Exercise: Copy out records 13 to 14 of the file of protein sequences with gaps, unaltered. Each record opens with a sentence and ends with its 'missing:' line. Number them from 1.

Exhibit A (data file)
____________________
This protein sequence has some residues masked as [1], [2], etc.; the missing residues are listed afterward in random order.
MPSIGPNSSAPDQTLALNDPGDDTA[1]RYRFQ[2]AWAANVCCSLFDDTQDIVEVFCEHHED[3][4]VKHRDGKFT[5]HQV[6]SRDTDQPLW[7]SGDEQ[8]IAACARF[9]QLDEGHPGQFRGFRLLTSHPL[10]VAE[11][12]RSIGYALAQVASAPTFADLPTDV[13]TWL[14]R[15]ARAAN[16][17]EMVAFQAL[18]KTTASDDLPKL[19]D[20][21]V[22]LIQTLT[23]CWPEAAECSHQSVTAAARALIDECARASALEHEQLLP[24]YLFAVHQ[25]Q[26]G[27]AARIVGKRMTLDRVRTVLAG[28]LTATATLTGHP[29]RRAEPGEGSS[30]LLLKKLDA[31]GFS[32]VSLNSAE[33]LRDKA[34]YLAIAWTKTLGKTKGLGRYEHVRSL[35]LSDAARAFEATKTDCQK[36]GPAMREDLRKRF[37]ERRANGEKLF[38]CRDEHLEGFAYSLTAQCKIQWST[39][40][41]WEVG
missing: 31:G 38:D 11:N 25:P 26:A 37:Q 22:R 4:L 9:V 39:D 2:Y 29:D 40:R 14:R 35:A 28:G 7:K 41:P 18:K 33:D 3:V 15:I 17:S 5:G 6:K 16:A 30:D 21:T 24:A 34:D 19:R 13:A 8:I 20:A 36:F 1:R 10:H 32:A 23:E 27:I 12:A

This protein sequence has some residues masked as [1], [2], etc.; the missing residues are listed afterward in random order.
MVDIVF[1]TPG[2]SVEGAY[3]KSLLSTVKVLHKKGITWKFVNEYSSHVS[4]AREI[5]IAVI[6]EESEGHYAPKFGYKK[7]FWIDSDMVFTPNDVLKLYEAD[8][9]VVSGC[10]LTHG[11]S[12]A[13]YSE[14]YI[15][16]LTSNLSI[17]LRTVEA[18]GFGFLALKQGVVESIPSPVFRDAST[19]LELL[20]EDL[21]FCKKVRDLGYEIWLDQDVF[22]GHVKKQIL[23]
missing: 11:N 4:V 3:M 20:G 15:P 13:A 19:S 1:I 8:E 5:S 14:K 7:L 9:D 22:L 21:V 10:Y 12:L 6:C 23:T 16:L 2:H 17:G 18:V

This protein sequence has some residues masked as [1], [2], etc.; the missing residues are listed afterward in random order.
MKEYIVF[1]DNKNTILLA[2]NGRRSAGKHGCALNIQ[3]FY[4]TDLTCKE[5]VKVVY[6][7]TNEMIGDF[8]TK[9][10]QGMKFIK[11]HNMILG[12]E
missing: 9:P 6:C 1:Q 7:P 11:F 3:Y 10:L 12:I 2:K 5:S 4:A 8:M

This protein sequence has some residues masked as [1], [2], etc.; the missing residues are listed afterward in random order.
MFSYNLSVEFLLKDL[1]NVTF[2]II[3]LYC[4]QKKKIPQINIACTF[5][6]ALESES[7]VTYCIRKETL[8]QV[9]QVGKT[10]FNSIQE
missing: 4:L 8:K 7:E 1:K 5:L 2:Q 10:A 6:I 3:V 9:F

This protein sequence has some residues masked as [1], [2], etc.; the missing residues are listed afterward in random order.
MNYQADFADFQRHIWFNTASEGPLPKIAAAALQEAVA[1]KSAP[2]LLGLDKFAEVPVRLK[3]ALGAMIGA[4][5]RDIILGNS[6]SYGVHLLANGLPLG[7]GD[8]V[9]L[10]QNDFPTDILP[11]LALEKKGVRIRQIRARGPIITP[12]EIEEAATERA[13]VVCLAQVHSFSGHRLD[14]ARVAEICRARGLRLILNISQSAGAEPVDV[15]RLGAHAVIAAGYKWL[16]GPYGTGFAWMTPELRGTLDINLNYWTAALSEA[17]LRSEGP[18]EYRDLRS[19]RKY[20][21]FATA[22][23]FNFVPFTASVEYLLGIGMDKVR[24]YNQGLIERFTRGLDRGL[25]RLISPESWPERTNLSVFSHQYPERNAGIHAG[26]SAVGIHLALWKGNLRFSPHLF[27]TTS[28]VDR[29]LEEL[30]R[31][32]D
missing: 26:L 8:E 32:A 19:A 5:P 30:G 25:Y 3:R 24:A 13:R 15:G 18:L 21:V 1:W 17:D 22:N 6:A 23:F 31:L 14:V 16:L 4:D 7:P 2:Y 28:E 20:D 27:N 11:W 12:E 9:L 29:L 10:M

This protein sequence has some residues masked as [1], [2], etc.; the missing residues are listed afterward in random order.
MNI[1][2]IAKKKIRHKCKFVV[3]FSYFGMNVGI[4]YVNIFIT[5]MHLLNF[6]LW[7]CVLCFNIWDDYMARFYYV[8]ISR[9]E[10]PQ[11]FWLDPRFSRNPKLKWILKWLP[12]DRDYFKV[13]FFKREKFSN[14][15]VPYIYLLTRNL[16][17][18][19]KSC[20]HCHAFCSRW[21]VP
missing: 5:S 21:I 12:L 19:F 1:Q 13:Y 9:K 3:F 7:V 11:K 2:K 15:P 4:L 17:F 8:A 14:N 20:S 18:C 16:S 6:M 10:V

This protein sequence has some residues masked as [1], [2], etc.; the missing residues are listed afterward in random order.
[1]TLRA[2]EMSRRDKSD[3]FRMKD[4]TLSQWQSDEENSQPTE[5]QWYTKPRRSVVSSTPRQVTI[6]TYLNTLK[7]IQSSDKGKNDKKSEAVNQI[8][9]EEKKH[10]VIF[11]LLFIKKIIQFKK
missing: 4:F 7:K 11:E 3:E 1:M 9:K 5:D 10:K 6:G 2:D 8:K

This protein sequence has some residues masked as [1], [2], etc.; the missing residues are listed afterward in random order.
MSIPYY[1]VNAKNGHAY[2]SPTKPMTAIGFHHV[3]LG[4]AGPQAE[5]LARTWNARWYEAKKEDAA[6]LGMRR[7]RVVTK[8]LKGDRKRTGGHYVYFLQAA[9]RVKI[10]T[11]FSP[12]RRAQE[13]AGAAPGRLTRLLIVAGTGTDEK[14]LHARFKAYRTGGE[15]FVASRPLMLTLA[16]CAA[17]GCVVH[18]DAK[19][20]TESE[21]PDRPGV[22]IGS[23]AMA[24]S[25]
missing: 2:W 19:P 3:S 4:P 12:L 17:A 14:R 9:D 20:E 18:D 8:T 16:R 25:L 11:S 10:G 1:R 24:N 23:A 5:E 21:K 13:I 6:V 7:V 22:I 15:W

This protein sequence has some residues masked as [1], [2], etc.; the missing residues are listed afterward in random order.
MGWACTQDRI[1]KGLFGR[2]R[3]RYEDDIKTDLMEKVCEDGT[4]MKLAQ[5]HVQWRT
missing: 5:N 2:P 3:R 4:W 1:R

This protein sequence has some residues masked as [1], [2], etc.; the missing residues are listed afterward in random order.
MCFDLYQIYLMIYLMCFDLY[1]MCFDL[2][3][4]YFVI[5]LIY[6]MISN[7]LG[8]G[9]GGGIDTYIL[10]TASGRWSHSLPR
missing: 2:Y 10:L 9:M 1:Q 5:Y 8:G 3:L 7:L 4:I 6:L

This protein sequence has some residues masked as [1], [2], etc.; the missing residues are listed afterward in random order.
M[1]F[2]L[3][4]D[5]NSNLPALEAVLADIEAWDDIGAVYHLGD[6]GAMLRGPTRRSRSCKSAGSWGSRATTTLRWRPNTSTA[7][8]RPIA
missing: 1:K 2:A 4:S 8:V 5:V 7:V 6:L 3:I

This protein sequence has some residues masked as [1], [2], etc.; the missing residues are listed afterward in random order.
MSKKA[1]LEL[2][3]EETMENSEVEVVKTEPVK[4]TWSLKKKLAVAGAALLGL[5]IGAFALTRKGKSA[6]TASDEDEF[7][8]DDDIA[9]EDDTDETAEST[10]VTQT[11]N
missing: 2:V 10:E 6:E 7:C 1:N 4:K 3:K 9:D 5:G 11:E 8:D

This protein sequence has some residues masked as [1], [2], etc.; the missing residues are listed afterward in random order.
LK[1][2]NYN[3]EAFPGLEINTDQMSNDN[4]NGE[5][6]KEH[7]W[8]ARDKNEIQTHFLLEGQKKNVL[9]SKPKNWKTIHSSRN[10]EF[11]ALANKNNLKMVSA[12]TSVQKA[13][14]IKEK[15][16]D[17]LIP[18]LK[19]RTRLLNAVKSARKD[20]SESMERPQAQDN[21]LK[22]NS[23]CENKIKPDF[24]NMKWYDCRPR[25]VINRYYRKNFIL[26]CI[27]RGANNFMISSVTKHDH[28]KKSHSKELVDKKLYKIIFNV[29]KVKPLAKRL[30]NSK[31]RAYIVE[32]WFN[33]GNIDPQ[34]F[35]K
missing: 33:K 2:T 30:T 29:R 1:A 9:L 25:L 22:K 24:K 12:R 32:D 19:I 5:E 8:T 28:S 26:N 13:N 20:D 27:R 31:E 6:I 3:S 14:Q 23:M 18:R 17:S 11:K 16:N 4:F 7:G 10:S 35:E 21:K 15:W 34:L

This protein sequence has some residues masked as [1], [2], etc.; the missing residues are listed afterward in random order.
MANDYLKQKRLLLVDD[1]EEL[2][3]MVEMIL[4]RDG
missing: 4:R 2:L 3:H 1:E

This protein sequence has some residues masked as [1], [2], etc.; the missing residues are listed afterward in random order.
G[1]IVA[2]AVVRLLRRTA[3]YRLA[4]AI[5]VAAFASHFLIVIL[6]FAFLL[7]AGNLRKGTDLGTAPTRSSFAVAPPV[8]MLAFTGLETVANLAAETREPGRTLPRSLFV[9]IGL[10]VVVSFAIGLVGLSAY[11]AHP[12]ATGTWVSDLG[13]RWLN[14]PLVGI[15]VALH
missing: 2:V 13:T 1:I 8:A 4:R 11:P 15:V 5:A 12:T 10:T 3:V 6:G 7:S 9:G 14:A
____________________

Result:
This protein sequence has some residues masked as [1], [2], etc.; the missing residues are listed afterward in random order.
LK[1][2]NYN[3]EAFPGLEINTDQMSNDN[4]NGE[5][6]KEH[7]W[8]ARDKNEIQTHFLLEGQKKNVL[9]SKPKNWKTIHSSRN[10]EF[11]ALANKNNLKMVSA[12]TSVQKA[13][14]IKEK[15][16]D[17]LIP[18]LK[19]RTRLLNAVKSARKD[20]SESMERPQAQDN[21]LK[22]NS[23]CENKIKPDF[24]NMKWYDCRPR[25]VINRYYRKNFIL[26]CI[27]RGANNFMISSVTKHDH[28]KKSHSKELVDKKLYKIIFNV[29]KVKPLAKRL[30]NSK[31]RAYIVE[32]WFN[33]GNIDPQ[34]F[35]K
missing: 33:K 2:T 30:T 29:R 1:A 9:L 25:L 22:K 24:K 12:R 32:D 19:I 5:E 8:T 28:S 26:N 13:N 20:D 27:R 31:E 6:I 3:S 14:Q 23:M 18:R 17:S 11:K 16:N 4:F 7:G 10:S 35:E 21:K 15:W 34:L

This protein sequence has some residues masked as [1], [2], etc.; the missing residues are listed afterward in random order.
MANDYLKQKRLLLVDD[1]EEL[2][3]MVEMIL[4]RDG
missing: 4:R 2:L 3:H 1:E